But once we know there are needs, once we see how we can meet these needs, the next step is to see the people who have those needs. To see Jesus in the people who have needs.
Friends, we’re going to keep collecting things. That’s not going away. We’re going to keep putting the needs of people in our community front and center. But were not gonna stop there.
We’re going to give opportunities to serve real people in real time in real space. We’re going to give you opportunities to look people in the eye and encounter Jesus in their presence. We’re going to serve our brothers and sisters, our friends, our neighbors, the children of God among us face to face. And we’re going to find that in serving them, in meeting them, in being with them face to face, we meet Jesus.
And we’re going to do this because we want to be a living sign of God’s presence in our community. God being present in our community means that hunger and thirst and sickness and poverty and homelessness and lack of clothing and loneliness are not forever problems. They are not things that will always be around. God’s presence means that no one in this community is abandoned. No one is forsaken. No one is lost. No one is given up on.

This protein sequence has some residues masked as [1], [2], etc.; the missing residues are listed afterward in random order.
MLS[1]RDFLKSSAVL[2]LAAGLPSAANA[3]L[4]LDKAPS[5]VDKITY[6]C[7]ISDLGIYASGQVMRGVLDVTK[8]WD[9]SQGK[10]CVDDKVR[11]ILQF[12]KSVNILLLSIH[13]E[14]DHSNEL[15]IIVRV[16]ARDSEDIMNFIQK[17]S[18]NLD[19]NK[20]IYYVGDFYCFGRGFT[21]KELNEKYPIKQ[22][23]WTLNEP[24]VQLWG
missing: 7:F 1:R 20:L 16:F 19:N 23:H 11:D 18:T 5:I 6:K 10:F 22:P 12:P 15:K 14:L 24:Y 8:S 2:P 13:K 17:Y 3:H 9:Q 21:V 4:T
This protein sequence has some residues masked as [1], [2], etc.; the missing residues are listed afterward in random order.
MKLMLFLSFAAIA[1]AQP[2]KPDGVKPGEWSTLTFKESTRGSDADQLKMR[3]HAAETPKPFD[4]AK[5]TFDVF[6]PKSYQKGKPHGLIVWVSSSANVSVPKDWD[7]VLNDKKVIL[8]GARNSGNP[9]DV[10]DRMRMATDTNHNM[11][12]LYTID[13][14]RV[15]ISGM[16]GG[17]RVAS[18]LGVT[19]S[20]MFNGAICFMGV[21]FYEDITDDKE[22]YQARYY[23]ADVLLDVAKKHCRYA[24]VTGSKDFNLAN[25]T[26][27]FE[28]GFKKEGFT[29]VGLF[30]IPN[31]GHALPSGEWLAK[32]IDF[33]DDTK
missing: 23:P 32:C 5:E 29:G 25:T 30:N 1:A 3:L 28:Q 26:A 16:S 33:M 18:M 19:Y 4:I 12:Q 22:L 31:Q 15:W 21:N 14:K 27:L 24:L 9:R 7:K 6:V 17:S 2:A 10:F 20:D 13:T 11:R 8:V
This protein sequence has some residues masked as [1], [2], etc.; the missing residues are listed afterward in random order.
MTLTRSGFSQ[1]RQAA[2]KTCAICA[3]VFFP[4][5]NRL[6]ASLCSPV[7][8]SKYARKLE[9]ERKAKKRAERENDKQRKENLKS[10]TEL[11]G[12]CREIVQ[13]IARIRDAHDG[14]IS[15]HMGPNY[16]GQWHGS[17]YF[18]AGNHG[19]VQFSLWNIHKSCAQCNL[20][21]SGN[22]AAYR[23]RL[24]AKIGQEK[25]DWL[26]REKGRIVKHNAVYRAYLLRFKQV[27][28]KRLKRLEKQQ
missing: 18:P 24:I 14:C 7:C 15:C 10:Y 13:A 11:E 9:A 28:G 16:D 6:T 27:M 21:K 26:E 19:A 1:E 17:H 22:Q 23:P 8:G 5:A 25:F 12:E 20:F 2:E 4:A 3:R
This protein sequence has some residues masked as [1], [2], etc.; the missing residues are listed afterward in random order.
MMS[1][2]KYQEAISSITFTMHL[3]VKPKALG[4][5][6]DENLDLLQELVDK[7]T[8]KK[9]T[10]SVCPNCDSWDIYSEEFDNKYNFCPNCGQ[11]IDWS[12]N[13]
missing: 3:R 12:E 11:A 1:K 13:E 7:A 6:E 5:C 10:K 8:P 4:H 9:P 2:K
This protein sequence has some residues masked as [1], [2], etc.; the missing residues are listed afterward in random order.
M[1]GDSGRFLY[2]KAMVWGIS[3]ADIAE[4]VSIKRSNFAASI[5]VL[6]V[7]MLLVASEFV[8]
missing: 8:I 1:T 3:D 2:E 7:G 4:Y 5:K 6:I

And we are going to embody that. We are going to be a sign of that. We are going to be a sign of hope. We are going to be a sign of grace. We are going to be a sign of peace. We are going to be a sign that one day no one will be hungry. We are going to be a sign that one day no one will be thirsty. We are going to be a sign that one day no one will be homeless. We are going to be a sign that one day everyone will have what they need to thrive. We will be that sign through working towards those goals now. We will be a sign through refusing to accept the way things are, the problems that exist, the status quo. We will be a sign through working tirelessly towards and outcome that society says is impossible.
But its not impossible. Because God is here.
Friends that is the journey we are on. That’s where we’re headed. And I for one think it’s exciting. I think it will lead to growth. I think it will lead to grace. I think it will lead to faith, hope, and love. I think it will lead to seeing miracles in our midst. I think it will lead to a whole lot of encounters. With Jesus.
I hope you’ll make that journey with us. I hope you’ll see this through. I hope you’ll encounter Jesus in worship, in small groups, and come to see how we authentically encounter Jesus in service. I hope you’ll become a part of our family. Worship, small groups, and service. Being a living sign of God’s presence. This is who we are. This is what we do. This is us. Let us pray.